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The US will soon work with China as the world's most populous nation works to draft stricter emissions standards. The two countries certainly know how to put pollution into the air – China is the world's biggest emitter polluter, followed by the US.

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A San Diego woman who was ticketed in October by the California Highway Patrol for wearing Google Glass while driving pleaded not guilty and will fight the citation in court, Yahoo reports. The woman, Cecilia Abadie, was pulled over for driving 80 miles per hour in a 65-mph zone.

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Tesla's strategy to sell cars, such as the Model S, through manufacturer-owned retail stores has rubbed traditional franchise auto dealerships the wrong way. The battle between Tesla and the Ohio Auto Dealers Association heated up quickly over the past week because a proposed amendment to an Ohio road-maintenance worker safety bill (Senate Bill 137) threatened to ban Tesla stores in Ohio. The automaker asked for help from its supporters to fight the amendment, and on Tuesday all 12 members of th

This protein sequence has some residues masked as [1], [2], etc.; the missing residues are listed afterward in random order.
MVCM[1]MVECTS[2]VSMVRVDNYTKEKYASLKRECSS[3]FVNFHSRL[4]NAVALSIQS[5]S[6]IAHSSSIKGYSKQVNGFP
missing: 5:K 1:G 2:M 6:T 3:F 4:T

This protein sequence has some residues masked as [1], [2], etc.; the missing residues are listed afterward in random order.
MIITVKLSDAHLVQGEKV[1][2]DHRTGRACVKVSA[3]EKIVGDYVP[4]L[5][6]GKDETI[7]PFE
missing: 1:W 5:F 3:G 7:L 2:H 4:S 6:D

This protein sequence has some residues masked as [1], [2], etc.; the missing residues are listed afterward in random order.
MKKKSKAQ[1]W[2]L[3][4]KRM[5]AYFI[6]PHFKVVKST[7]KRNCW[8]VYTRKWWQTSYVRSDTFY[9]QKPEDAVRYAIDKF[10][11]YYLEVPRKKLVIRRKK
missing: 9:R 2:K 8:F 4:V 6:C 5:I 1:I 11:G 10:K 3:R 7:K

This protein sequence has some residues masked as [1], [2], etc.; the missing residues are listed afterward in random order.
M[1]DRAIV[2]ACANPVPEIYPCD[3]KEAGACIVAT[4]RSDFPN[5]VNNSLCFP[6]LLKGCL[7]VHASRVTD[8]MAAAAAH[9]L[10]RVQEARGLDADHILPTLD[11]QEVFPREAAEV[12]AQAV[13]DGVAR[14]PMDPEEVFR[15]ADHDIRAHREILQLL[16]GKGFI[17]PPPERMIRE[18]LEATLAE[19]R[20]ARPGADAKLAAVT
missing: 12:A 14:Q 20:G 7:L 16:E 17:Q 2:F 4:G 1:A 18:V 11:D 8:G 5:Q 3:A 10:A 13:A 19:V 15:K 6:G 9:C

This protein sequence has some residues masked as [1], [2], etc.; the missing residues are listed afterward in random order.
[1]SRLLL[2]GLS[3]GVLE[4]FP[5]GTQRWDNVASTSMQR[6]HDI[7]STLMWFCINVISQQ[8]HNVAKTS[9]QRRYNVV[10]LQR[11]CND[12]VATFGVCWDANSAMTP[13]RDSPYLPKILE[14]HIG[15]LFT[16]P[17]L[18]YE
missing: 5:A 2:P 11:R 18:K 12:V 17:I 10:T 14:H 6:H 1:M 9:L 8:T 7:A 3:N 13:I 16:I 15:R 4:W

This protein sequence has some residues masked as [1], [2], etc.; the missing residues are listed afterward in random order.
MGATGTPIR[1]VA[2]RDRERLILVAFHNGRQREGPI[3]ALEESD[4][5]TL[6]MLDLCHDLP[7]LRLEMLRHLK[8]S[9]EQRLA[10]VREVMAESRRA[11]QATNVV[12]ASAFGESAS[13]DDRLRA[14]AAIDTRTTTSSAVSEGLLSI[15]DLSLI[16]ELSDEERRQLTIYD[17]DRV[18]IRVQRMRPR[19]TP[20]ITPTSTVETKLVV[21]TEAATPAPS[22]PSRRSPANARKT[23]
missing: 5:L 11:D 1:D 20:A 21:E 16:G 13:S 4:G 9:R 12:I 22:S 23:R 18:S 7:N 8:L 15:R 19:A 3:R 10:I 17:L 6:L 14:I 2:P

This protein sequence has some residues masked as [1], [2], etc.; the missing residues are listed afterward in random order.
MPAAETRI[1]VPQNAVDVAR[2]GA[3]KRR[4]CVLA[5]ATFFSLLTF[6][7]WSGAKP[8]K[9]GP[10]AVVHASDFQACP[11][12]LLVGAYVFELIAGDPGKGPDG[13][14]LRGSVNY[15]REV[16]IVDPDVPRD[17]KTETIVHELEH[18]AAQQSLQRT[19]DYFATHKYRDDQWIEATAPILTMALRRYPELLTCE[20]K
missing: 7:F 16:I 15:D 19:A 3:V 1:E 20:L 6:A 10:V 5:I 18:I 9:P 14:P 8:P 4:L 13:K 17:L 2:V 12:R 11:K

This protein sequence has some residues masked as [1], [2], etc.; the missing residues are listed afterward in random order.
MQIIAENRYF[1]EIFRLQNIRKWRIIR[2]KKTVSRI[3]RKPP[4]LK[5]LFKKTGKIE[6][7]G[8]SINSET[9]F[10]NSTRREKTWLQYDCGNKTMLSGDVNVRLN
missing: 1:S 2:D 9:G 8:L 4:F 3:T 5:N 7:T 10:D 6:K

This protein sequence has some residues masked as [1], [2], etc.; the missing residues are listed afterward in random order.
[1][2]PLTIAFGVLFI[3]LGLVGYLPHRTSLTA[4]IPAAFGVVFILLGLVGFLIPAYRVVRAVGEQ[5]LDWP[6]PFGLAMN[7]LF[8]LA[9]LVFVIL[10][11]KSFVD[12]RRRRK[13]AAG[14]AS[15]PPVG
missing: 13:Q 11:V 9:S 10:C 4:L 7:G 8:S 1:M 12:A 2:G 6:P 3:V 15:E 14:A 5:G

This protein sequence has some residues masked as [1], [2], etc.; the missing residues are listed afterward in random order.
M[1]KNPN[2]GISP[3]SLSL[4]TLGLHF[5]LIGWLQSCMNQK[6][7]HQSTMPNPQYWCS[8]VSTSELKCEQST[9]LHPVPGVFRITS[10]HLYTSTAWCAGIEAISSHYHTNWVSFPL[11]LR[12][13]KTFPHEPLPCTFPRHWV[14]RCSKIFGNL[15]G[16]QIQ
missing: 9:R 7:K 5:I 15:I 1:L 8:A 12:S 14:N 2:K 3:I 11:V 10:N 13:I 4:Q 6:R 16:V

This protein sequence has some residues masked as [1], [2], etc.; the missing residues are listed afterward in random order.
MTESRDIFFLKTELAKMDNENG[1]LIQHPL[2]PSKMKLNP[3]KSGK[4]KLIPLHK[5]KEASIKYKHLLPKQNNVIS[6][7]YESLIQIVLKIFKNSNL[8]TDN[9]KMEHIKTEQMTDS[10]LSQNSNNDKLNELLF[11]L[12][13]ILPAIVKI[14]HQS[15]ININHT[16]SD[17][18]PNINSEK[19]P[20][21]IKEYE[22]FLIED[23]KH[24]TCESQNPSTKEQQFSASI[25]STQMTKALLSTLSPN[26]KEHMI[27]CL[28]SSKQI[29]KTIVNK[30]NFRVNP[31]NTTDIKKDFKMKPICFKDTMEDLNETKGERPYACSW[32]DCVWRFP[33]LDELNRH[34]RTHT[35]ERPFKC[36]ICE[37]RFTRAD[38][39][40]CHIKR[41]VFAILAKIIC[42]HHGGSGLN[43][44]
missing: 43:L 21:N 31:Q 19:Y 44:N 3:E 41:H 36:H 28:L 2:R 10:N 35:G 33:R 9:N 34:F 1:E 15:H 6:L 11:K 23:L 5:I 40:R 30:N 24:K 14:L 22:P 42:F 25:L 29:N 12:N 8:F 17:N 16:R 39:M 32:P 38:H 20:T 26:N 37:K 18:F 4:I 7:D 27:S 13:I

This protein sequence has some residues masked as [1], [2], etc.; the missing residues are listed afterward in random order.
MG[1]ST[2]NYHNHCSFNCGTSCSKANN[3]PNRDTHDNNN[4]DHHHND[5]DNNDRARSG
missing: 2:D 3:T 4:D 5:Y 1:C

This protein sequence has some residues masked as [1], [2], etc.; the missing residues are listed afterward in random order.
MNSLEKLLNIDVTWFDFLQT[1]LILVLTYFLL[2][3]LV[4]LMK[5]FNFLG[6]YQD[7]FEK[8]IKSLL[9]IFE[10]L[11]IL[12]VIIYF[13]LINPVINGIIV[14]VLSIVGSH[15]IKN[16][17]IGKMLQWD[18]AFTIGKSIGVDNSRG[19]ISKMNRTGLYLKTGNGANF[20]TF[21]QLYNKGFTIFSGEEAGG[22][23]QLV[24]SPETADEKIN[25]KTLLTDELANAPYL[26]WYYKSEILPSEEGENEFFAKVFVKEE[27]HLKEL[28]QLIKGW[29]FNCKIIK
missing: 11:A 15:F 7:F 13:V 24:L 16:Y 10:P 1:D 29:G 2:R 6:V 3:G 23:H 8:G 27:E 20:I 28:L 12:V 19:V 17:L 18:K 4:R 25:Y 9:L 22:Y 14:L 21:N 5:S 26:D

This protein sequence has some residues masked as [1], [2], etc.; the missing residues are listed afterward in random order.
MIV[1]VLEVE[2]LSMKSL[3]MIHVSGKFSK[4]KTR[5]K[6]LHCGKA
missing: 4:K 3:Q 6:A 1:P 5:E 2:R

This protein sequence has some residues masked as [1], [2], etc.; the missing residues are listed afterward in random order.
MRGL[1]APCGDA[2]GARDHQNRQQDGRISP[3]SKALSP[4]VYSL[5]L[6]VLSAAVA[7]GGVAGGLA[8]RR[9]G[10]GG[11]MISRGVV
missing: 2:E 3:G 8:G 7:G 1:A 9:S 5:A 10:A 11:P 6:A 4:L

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Back in April, the National Highway Traffic Safety Administration released voluntary guidelines covering the use of in-car infotainment and communications in the hopes that automakers would reconfigure their systems to make them safer. But on Tuesday, NHTSA administrator David Strickland said at a congressional hearing that the administration has the authority to set vehicle smartphone guidelines and will release new voluntary guidelines next year, casting a wider net than the ones released in A

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Seat belts and alcohol test would be required to start car

The government is speeding up research on safety systems that automatically prevent drivers from operating their cars if they are drunk or aren't properly buckled in.